April 25, 2004

Howell DNA Project

I received the following e-mail from Jean Howell. She is administering a Howell surname DNA research project. I will participate, and post the results when I have them.

From: Jean Howell [mailto:jhowell0@cox.net] Sent: Saturday, April 24, 2004 6:31 PM To: jhowellgen@aol.com Cc: jjhowell41@aol.com; elbbb0295@earthlink.net; pekinghowell@netscape.net; foodserv.wa@earthlink.net; jhowell@jhowell.com Subject: Howell surname Y-DNA testing


I'm writing you because you have posted queries on the Howell forum at genealogy.com and you appear to be interested in sharing and receiving information about your Howell ancestry.

I'm a layman, not a company employee, administrating a Howell Y-chromosome testing project through FamilyTreeDNA of Houston, TX. The purpose of Y-testing is to help Howells identify unknown cousins who might help them pursue research on their Howell ancestry. The testing is especially useful to those who hit a brickwall in their traditional paper research and can use input from cousins working on the same Howell line.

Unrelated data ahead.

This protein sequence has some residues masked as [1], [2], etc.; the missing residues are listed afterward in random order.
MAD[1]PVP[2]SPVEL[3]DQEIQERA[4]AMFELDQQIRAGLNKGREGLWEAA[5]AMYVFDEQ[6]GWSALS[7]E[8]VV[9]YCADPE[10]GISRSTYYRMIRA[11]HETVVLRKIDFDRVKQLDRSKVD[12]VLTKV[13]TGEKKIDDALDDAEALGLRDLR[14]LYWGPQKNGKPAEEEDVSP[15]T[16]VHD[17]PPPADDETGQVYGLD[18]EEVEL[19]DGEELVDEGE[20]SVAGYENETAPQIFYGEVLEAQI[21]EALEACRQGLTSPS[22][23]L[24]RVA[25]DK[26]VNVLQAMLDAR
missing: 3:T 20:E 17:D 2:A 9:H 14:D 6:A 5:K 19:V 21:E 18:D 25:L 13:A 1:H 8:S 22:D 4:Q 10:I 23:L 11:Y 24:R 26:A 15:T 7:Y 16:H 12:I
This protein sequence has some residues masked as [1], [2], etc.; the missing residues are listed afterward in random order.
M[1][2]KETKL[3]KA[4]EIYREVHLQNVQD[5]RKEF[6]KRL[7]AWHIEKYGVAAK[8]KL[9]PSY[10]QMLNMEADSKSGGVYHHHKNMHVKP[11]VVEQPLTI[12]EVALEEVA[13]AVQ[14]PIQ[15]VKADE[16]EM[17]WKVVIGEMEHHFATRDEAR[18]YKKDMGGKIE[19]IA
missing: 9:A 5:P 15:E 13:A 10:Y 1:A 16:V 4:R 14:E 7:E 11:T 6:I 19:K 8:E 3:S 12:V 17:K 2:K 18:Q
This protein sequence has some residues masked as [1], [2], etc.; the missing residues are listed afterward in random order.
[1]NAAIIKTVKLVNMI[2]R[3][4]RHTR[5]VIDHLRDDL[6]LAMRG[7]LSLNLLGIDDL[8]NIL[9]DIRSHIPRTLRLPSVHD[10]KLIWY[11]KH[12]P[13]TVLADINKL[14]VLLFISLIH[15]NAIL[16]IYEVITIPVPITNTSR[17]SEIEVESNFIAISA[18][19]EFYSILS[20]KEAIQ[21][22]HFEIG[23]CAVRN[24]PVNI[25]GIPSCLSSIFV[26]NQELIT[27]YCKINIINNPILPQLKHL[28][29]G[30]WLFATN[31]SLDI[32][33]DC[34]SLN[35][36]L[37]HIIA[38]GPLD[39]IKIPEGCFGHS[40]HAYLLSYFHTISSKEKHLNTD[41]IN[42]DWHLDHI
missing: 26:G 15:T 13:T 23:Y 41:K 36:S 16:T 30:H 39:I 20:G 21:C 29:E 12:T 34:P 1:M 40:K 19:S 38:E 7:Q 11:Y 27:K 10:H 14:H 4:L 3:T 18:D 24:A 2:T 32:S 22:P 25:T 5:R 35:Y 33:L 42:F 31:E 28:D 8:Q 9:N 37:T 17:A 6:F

Simplified, here's how it works: the test is a simple, painless 5-minute cheek swab that I arrange completely by mail through FTDNA of Houston, TX. A kit is sent to you, cost is $99 special group participation rate, with $2 postage. You complete the test and return for processing. In approximately 6 weeks, you will be notified by e-mail of your Y-chromosome pattern on 12 tested markers. If you sign the enclosed release form that comes with the test, you will receive the name and e-mail address of any Howell in the group whose 12 markers you match exactly.

In the interest of clarity I stress that you must be a male bearing the Howell surname to take the test. The Y-chromosome is passed down unaltered from father to sons through the generations. An exact match between two donors indicates a 99% likelihood of a shared Howell ancestor. Those who match can then compare research and try to determine who your common ancestor is.

For an overview of the exciting new role of genetics in genealogy, please go to www.familytreedna.com. I welcome your interest and questions.

Jean Howell, Project mgr, Howell surname project, FTDNA of Houston, TX

Posted by jhowell at April 25, 2004 11:11 AM